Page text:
Richard Grundy takes the stand in own defense
EVANSVILLE, Ind. — Accused Indianapolis drug kingpin Richard Grundy took the stand this morning in U.S. District Court in Evansville during his trial on federal conspiracy charges.
Grundy and four other men are accused of running a drug ring that brought methamphetamine, cocaine, heroin and marijuana from Phoenix, Arizona, to Indianapolis in the late summer and early fall of 2017.
Federal prosecutors estimate the value of the narcotics to total $3.5 million. If convicted, Grundy potentially faces a sentence of life in prison.
During two unsuccessful attempts to petition the court to permit him to act as his own attorney, Grundy argued that no one knows his case nor can represent himself as well as he can.
“I got a lot of familiarity with criminal cases,” Grundy told Judge Jane Magnus-Stinson during a hearing in Indianapolis last month. “I don’t want to be laying on my bunk wondering if I made the right decision.”
Grundy’s case was moved to Evansville after a confidential list of juror names was found in his Marion County Jail cell, resulting in a mistrial in early July.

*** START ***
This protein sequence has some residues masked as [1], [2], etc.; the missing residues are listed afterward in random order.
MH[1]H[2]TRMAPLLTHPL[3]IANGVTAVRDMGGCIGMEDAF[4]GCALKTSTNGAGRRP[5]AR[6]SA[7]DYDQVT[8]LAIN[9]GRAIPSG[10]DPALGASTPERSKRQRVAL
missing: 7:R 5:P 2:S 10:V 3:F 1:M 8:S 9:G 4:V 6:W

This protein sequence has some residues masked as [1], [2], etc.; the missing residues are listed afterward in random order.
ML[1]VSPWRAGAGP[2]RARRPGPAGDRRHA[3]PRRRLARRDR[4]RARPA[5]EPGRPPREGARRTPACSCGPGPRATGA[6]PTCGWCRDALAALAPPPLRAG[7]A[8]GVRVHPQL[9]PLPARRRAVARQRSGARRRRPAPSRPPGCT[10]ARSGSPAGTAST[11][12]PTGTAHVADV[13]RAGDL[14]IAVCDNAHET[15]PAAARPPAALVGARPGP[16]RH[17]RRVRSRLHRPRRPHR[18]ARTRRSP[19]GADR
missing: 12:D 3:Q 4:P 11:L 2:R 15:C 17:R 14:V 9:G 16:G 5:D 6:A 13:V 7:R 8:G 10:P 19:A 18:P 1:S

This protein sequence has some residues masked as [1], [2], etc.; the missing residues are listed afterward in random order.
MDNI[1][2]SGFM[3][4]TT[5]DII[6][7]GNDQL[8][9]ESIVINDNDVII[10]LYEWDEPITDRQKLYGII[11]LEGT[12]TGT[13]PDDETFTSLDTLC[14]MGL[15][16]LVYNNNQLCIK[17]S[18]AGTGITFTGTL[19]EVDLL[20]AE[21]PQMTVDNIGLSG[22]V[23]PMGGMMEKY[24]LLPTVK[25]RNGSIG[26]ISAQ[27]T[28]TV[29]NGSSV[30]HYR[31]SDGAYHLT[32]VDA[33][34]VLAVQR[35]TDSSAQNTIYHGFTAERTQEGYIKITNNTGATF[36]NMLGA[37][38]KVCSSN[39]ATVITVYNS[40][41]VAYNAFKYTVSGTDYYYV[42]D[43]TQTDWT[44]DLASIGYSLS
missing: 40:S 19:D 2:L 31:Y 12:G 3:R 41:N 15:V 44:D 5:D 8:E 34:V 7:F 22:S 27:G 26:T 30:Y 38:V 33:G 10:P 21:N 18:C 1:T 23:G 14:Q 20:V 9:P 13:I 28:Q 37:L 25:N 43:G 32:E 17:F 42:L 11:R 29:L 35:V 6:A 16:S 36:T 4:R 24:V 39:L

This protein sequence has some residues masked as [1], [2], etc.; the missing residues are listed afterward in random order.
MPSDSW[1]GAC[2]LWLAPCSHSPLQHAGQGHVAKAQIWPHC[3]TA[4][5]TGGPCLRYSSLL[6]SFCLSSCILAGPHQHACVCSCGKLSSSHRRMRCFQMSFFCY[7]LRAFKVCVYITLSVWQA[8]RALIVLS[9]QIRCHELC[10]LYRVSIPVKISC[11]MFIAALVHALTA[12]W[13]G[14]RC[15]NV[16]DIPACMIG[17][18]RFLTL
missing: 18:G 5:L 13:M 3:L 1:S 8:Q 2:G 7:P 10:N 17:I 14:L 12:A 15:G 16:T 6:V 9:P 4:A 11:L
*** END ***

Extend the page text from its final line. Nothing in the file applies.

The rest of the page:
Federal prosecutors have wrapped up their case after presenting evidence in the form of witnesses, wiretaps, text messages, surveillance video and travel records that allege Grundy spearheaded an organization that was taken down in an investigation dubbed “Operation Electric Avenue” by the FBI.
More than 20 co-conspirators accepted plea agreements for their roles in the case and some testified against Grundy.
“I’m being held responsible for things that didn’t have nothing to do with me,” Grundy previously told the court.
Grundy has beaten back two state investigations to charge him with several counts of murder and drug dealing that yielded a single felony conviction which resulted in no additional jail time and non-reporting probation.
It was during that probation that Grundy survived an assassination attempt with three bullet wounds while attending a relative’s funeral and relaunched his drug operation, according to federal prosecutors.
Judge Magnus-Stinson has told attorneys she expects the case to be concluded by the end of next week.